Following the American Civil War Sesquicentennial with day by day writings of the time, currently 1863.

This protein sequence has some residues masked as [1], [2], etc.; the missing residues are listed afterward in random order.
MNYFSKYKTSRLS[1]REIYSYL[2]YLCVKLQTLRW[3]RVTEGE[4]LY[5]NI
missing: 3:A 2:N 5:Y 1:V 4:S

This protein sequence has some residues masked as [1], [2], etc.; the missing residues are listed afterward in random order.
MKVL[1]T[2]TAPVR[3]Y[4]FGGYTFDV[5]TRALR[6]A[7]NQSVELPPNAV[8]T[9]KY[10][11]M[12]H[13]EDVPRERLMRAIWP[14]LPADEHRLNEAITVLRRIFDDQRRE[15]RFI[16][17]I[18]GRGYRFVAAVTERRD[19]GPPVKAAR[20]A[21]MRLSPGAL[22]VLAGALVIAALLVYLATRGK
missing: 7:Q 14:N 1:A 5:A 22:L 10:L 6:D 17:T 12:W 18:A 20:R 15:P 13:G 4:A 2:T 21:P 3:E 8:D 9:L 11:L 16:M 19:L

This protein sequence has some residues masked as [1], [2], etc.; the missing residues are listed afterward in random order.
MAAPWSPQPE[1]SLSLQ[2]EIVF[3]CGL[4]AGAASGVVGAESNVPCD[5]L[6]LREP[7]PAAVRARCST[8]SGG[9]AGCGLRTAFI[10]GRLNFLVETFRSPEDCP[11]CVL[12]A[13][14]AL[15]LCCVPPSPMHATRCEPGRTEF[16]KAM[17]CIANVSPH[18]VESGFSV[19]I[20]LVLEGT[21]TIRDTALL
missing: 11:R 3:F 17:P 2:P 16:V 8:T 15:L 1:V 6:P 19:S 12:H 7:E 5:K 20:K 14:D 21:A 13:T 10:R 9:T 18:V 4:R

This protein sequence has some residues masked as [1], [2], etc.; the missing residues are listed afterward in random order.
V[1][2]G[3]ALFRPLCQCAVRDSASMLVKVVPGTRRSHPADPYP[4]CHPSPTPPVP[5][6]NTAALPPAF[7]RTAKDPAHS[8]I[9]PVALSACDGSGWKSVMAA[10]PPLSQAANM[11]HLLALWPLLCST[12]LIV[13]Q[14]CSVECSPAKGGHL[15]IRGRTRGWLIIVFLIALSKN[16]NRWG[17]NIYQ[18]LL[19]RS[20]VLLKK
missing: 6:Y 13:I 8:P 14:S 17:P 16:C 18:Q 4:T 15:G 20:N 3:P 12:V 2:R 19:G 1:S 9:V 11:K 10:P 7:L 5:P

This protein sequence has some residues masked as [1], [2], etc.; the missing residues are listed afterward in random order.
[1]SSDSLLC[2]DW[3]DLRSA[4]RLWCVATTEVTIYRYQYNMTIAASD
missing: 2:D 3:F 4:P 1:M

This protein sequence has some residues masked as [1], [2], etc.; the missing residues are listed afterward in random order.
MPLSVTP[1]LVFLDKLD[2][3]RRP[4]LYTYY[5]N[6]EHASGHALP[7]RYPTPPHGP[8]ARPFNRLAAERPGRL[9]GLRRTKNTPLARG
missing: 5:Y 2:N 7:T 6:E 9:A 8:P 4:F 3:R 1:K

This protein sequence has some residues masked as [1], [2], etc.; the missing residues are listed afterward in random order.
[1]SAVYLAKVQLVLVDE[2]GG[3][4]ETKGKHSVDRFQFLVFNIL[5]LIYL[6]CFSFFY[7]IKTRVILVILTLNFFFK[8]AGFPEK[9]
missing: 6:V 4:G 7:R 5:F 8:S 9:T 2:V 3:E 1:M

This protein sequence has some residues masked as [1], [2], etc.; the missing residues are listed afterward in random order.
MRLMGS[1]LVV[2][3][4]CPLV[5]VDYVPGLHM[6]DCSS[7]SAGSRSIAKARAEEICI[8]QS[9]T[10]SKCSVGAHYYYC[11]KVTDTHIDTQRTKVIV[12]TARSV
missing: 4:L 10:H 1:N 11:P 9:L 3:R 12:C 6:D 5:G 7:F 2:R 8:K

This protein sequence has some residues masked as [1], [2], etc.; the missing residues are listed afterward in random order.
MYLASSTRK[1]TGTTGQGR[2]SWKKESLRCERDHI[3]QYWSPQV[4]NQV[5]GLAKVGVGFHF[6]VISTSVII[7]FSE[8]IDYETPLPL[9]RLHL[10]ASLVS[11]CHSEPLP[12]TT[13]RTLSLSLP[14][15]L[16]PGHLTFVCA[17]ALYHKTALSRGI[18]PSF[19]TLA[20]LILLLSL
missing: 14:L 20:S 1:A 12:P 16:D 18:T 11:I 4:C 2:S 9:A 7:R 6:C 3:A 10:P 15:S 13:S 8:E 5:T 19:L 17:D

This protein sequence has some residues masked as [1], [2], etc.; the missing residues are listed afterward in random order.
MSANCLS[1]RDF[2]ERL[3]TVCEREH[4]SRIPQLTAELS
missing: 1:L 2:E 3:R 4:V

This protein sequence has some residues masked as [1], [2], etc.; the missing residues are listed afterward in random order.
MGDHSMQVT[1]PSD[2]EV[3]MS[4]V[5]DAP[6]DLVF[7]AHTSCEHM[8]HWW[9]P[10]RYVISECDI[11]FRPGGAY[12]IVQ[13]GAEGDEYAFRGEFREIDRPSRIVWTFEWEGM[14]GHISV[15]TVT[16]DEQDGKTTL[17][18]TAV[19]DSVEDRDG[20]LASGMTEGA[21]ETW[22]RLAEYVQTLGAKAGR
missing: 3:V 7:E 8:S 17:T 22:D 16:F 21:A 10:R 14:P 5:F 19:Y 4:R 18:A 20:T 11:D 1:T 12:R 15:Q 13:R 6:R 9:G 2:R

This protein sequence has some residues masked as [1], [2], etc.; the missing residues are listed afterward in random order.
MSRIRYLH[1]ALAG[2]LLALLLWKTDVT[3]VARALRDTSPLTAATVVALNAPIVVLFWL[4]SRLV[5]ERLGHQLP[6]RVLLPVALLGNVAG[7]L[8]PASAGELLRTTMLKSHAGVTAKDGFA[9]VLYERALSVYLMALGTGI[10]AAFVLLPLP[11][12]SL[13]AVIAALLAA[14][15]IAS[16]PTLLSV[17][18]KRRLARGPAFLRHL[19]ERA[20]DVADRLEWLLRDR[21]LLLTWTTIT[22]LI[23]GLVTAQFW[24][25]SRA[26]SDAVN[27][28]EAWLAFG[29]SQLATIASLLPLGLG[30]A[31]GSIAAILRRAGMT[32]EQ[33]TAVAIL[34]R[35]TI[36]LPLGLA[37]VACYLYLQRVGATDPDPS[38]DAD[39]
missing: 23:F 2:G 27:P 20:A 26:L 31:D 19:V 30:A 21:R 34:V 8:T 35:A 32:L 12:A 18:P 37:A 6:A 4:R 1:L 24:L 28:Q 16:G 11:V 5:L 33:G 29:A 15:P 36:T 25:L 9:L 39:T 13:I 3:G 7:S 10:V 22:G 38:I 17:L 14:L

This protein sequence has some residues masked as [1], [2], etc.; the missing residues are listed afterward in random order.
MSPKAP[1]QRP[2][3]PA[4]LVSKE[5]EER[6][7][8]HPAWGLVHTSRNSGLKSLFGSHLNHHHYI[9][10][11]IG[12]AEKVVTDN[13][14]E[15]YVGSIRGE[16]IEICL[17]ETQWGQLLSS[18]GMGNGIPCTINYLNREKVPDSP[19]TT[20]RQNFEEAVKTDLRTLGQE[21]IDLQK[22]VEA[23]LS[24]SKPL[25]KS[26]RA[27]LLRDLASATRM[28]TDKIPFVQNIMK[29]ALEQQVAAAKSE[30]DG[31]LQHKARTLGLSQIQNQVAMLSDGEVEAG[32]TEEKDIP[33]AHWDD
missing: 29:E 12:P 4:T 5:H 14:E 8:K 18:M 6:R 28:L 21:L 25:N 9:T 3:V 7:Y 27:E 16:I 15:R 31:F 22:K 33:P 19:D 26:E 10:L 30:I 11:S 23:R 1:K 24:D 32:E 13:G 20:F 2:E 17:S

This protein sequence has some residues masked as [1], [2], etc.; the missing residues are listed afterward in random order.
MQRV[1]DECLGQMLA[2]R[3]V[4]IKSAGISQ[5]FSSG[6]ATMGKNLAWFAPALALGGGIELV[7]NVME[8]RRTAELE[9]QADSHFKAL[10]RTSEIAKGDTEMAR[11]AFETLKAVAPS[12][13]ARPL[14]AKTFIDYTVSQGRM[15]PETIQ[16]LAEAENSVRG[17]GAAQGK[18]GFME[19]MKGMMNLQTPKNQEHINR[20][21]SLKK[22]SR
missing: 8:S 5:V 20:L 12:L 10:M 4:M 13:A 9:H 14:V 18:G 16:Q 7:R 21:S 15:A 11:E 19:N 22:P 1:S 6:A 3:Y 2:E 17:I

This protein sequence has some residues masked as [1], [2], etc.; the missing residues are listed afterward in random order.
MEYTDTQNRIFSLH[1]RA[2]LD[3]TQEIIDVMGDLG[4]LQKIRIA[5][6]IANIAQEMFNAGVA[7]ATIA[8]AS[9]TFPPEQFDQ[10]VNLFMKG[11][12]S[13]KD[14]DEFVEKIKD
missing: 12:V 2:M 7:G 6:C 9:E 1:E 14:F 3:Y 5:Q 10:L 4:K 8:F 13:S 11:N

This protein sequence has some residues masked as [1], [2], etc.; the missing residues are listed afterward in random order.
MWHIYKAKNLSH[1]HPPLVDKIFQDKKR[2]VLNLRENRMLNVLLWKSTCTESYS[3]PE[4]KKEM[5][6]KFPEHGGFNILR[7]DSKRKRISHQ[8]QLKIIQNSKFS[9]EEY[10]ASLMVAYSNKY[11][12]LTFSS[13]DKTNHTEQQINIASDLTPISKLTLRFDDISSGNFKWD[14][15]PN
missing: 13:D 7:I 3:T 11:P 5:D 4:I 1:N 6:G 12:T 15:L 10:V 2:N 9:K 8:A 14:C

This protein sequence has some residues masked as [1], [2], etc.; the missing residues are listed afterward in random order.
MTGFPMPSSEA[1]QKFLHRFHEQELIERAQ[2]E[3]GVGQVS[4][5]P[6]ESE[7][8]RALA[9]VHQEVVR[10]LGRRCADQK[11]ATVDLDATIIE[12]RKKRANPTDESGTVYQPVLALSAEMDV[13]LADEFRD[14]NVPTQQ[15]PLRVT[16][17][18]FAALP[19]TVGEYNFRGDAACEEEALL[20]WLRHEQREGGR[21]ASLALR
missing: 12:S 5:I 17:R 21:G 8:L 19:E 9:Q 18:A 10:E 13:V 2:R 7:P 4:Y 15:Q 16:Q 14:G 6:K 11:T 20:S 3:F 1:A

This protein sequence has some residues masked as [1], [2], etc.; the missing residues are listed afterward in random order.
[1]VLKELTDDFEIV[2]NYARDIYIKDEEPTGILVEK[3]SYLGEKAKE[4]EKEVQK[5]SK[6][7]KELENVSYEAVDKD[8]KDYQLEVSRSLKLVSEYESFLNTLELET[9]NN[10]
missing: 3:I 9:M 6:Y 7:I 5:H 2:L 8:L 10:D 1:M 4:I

January 21.—The advance of the cavalry belonging to the National forces, in their retreat from Strawberry Plains, Tenn., reached Sevierville. Skirmishing was kept up all day between the National troops on one side of the Holston River, and the enemy on the other. The latter had a battery on College Hill, near Strawberry Plains, from which he played on the Nationals, while crossing the river. Comparatively little damage was done, the Union loss being not over a half-dozen wounded.—The shelling of Charleston from Fort Putnam continued night and day, at intervals of ten minutes. One gun alone has fired over one thousand one hundred rounds, at an elevation of forty degrees.—On account of the scarcity of grain in the department of the Ohio, and the factitious value given to it by the manufacture of whiskey, the distillation of that commodity was forbidden by Major-General Foster.— Rear-Admiral Farragut, accompanied by his staff, arrived at New-Orleans.

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